Friday, February 08, 2008

Lost needs to strap on a pair.


I like Lost. Actually, I love Lost. It’s smart and strange and oddly familiar. I picture the meeting where it was conceived, and I imagine the pitch went something like, “What if Stephen King were writing Survivor?

I got the first three seasons of Lost for Christmas, and in early January, I set about watching the entire series with a couple of people who’d never seen any of it before. In the third season the quality of the writing noticeably declined, but the show managed to keep me riveted by introducing new characters and new intrigues, and the season finale was one of the best I’d ever seen. In moment that perfectly answered the question, WWSKD?, it even redeemed the inexcusable hippy-dippy shark-jumping episode where the survivors discover the VW bus.

People are lost and people are found. I was unhappy to see Mr. Eko killed off in the third season, but Juliet is a compelling character. From her first appearance, I looked forward to seeing Kate smack that smug, enigmatic smirk off her face. There’s at least one fight in every episode of Lost, and I wasn’t exactly disappointed by the eventual girly brawl, but boys really do hit harder, don’t they?

But let me get to my real complaint: the handling of Sun’s potentially fatal pregnancy. In a show that has given us the most internationally diverse cast I’ve ever seen on mainstream TV, that has dealt with all sorts of sociopolitical issues in a sensitive and enlightened manner (with the vilification of the former heroin addict, Charlie, being a shameful exception), that the women would be treated as expendable fetus incubators is unconscionable. It’s vile. It’s spineless. It’s pathetic. I understand the writers not wanting to bring up a question they can’t answer, or being curtailed by the squeamishness of the viewing audience, but this is a show where every other character is a murderer, a show that had an Iraqi soldier torturing other survivors, that had a father shooting innocent people to save his child. Are these scenarios somehow more palatable to the American viewer than the question of abortion? Because if that’s the case, then the writers should have preserved their integrity and come up with a plot device other than the inevitability of island women dying in their second trimester of pregnancy.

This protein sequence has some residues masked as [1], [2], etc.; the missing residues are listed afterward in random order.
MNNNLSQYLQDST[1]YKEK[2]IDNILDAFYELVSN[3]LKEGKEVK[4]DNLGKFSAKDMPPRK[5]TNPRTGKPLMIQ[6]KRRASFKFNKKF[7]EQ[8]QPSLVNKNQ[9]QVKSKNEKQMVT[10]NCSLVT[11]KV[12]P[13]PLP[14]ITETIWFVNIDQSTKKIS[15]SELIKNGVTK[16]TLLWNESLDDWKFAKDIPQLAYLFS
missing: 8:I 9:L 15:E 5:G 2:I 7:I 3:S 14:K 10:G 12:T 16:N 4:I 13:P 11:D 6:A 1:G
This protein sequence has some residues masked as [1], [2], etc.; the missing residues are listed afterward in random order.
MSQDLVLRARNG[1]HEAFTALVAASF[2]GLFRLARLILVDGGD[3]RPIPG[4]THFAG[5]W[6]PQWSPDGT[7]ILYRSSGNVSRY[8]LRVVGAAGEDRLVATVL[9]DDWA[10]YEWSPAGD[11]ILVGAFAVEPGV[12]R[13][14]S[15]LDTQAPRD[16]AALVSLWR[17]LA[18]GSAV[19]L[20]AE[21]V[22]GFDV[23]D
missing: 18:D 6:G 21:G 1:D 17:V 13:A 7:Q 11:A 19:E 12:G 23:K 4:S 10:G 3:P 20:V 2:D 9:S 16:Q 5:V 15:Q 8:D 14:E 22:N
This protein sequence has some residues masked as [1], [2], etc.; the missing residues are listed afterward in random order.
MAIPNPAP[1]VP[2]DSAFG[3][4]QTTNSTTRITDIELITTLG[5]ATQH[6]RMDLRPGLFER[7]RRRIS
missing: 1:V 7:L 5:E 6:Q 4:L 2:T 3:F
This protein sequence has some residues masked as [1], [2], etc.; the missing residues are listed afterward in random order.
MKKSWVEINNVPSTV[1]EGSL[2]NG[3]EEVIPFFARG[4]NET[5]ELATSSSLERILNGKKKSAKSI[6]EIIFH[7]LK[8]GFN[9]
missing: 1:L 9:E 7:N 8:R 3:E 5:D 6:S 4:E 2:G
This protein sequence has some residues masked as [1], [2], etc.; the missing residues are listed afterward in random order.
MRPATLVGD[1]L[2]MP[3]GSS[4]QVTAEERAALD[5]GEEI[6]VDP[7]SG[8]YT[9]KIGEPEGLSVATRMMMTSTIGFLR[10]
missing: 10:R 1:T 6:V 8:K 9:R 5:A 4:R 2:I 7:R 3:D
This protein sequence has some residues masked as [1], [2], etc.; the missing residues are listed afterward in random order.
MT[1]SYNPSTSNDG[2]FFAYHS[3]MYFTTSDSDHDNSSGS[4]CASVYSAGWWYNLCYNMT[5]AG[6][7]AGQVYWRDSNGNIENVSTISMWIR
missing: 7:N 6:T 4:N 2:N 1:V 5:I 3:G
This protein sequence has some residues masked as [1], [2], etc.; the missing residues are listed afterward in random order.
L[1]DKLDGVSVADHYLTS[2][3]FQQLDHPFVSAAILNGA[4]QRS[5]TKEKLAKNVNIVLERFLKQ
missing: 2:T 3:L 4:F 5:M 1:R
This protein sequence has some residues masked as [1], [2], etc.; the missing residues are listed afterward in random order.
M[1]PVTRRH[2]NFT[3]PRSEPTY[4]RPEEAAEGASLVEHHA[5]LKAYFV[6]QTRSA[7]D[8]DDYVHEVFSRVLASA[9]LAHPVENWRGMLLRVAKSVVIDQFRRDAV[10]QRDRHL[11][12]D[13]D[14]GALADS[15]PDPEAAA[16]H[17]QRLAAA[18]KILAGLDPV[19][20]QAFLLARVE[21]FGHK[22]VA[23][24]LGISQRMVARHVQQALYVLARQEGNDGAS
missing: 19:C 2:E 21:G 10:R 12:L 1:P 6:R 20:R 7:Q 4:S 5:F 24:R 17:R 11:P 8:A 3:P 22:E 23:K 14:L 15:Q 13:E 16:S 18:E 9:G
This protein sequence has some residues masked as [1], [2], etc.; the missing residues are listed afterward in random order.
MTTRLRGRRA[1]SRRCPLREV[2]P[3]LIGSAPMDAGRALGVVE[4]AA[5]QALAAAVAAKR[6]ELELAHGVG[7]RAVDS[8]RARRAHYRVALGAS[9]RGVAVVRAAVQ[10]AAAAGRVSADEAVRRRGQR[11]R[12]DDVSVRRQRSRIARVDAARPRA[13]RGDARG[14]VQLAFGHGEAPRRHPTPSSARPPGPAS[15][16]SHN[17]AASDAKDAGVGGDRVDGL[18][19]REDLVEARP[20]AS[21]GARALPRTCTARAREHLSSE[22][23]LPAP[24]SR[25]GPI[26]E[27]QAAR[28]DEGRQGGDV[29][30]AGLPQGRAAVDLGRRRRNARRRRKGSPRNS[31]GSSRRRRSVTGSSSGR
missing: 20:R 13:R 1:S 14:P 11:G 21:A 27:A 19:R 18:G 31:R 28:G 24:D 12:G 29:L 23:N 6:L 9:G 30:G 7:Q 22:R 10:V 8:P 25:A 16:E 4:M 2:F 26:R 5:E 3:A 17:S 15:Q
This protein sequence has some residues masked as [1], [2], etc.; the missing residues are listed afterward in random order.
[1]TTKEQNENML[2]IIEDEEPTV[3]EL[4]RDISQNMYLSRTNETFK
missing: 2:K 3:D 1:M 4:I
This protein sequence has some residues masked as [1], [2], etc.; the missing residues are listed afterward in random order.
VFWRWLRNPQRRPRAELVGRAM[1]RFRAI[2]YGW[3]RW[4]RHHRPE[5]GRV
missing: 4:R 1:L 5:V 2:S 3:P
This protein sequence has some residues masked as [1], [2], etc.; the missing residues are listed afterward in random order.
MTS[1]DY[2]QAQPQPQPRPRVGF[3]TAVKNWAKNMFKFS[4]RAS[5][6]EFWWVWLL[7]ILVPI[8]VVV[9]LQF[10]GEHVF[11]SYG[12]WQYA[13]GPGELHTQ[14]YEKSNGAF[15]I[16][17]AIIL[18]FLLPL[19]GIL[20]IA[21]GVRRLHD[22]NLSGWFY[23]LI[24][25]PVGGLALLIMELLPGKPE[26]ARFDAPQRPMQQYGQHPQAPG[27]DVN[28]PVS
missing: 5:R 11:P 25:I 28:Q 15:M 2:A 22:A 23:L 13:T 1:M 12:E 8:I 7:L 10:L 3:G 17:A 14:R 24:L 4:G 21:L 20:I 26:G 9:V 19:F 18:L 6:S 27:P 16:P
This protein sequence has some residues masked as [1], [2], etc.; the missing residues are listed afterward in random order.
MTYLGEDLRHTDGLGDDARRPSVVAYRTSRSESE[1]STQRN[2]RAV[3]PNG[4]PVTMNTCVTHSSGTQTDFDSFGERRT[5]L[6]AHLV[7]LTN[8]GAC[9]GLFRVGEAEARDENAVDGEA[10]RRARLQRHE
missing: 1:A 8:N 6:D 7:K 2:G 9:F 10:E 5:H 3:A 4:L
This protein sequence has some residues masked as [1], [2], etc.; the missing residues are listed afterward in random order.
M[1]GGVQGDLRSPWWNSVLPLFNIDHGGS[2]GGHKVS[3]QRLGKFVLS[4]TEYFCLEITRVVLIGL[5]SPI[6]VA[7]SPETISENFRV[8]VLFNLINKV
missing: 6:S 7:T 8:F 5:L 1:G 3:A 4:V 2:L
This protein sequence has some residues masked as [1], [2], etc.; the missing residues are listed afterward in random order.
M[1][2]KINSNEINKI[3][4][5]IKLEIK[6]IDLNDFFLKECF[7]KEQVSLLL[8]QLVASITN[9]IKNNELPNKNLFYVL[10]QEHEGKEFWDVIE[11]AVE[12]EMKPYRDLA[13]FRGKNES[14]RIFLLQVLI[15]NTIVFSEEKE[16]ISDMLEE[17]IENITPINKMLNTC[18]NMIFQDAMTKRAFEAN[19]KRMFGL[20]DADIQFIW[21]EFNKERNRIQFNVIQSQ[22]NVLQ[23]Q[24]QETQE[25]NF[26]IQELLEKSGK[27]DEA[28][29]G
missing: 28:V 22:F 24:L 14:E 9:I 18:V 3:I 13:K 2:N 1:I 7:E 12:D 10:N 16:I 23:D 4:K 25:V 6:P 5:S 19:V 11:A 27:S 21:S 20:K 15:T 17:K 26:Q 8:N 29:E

There are two doctors on the show. It’s completely implausible that one of them would not introduce the idea of terminating a pregnancy to save the mother. It’s ridiculous, and it’s already too late: it should have come up in the episode where Juliet gives Sun an ultrasound, confirms her pregnancy, and reveals that as a physician, she's presided over the deaths of nine island inhabitants in their second trimester of pregnacy. To omit the question of abortion at this point has made the show irredeemable in my eyes. I’ll still watch, but I'll watch with my lip curled in contempt.

Am I being too harsh? Am I being unfair? Lost has given me high expectations, which makes its failure here seem all the more odious, but perhaps the Lost creators face the same dilemma as Joss Whedon, creator of Buffy, who concedes that his control over the Buffy franchise only extends so far, explaining: